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27 Jan, 2023
2 min time to read

The estimated number of vehicles that would be impacted by the proposed rule is 100,000, which operate in the five boroughs.

New York City Mayor Eric Adams announced in his State of the City speech that Uber and Lyft will be required to have zero-emission fleets by 2030. The decision has the potential to impact an estimated 100,000 for-hire vehicles in one of the world's largest markets for app-based ridehailing. Adams stated that the move is an extension of his administration's efforts to electrify the city's fleet of vehicles and install charging infrastructure throughout the five boroughs. The plan will be implemented through the city's Taxi and Limousine Commission, which regulates the for-hire vehicle industry, including Uber and Lyft. Both companies have expressed support for the new requirement.

“We are excited to partner with New York City on our journey,” Paul Augustine, Lyft’s director of sustainability, said in a statement. “New York’s commitment will accelerate an equitable city-wide transition to electric, and we’re eager to collaborate with the TLC on an ambitious plan for a rideshare clean mile standard.”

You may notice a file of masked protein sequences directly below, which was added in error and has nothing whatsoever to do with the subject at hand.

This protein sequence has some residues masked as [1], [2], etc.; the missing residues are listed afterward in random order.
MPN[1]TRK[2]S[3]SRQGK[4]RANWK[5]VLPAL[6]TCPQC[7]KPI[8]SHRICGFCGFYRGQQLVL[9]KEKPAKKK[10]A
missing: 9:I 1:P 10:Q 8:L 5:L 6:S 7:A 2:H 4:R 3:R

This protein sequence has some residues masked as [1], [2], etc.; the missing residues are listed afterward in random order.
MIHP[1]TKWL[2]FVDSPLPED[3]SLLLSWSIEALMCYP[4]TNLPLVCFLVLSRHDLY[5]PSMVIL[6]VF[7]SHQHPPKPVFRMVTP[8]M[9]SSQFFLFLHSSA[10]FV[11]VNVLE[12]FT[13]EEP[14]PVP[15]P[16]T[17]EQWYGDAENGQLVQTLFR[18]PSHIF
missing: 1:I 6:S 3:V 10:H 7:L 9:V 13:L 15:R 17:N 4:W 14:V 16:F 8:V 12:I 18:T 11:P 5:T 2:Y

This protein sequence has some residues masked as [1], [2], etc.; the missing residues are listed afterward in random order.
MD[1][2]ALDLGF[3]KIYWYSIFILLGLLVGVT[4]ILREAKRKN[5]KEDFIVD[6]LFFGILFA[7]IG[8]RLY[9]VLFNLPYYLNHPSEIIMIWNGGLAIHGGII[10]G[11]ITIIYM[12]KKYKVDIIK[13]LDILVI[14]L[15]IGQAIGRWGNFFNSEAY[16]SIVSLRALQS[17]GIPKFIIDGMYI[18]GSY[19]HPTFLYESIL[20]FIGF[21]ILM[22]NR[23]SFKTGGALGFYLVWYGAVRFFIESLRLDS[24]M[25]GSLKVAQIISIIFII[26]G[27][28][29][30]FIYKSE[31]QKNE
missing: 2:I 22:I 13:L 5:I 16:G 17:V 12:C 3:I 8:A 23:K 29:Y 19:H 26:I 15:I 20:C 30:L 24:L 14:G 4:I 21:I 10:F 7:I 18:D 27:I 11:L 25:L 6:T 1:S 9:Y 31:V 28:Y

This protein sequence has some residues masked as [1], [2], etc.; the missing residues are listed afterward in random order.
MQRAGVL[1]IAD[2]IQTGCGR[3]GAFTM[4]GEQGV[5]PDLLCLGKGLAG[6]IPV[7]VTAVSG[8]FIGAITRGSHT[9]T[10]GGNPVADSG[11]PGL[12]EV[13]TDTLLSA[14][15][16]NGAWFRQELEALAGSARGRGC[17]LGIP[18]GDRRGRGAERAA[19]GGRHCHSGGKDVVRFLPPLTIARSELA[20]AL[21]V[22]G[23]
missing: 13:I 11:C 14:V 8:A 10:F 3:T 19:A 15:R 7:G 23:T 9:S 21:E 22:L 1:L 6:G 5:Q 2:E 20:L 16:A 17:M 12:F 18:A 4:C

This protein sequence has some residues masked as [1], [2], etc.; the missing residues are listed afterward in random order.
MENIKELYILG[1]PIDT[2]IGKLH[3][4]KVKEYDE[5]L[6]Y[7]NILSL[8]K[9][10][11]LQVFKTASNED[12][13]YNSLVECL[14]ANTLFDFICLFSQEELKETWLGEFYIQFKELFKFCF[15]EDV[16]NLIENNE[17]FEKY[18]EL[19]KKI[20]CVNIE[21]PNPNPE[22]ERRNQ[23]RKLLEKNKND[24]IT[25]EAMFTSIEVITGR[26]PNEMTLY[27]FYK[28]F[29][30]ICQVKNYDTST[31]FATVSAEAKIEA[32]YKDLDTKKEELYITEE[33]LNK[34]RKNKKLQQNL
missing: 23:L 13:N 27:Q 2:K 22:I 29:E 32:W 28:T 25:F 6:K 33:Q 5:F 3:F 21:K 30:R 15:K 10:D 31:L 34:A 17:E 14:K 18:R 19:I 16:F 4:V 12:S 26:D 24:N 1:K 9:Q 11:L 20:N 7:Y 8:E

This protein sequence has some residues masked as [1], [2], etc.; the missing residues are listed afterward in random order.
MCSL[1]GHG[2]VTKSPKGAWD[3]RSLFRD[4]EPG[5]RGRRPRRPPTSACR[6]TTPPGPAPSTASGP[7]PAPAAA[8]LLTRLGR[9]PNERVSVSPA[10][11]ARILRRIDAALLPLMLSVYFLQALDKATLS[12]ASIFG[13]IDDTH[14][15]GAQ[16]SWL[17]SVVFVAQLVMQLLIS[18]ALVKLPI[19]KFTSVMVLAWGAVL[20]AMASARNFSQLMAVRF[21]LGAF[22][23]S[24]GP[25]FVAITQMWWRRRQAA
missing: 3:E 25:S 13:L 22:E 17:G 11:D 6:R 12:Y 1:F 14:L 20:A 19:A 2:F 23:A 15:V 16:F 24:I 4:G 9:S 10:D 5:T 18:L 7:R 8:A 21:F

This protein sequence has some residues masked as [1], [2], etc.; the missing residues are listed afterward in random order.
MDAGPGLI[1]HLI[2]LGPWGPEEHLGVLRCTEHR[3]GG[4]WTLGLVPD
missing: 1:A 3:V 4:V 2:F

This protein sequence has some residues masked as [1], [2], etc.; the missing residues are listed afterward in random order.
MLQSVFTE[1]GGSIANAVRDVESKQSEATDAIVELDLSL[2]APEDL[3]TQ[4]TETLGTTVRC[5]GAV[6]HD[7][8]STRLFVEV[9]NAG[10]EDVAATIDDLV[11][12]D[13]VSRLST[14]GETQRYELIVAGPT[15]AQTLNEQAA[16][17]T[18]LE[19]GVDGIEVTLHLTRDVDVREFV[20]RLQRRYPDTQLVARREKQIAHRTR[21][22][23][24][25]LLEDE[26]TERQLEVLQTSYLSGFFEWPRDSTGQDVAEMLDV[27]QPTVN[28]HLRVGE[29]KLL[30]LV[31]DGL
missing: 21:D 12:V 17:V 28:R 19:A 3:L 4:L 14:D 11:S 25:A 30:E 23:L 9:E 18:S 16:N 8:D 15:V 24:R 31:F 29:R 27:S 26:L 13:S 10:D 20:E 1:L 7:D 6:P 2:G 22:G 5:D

“We applaud the Mayor’s ambition for reducing emissions, an important goal we share,” Josh Gold, senior director of policy at Uber, said in a statement. “Uber has been making real progress to become the first zero-emissions mobility platform in North America, and there’s much more to do.”

Both Uber and Lyft are taking steps to encourage their drivers to switch to electric vehicles (EVs) by partnering with rental car companies or offering higher fares for EV drivers. Both companies have stated that they aim to have a "100% electric" fleet by 2030. However, transitioning millions of drivers to EVs will not be easy. Many drivers use their personal cars to work for multiple gig economy companies and EVs tend to be more expensive than gas vehicles, making it difficult for drivers who have tight margins to make the switch.

New York is not the first government to require an all-electric ride-hail fleet. California also passed a regulation in 2021 that requires ride-sharing companies to transition to EVs by 2030, a few years before the state plans to ban the sale of new gas cars.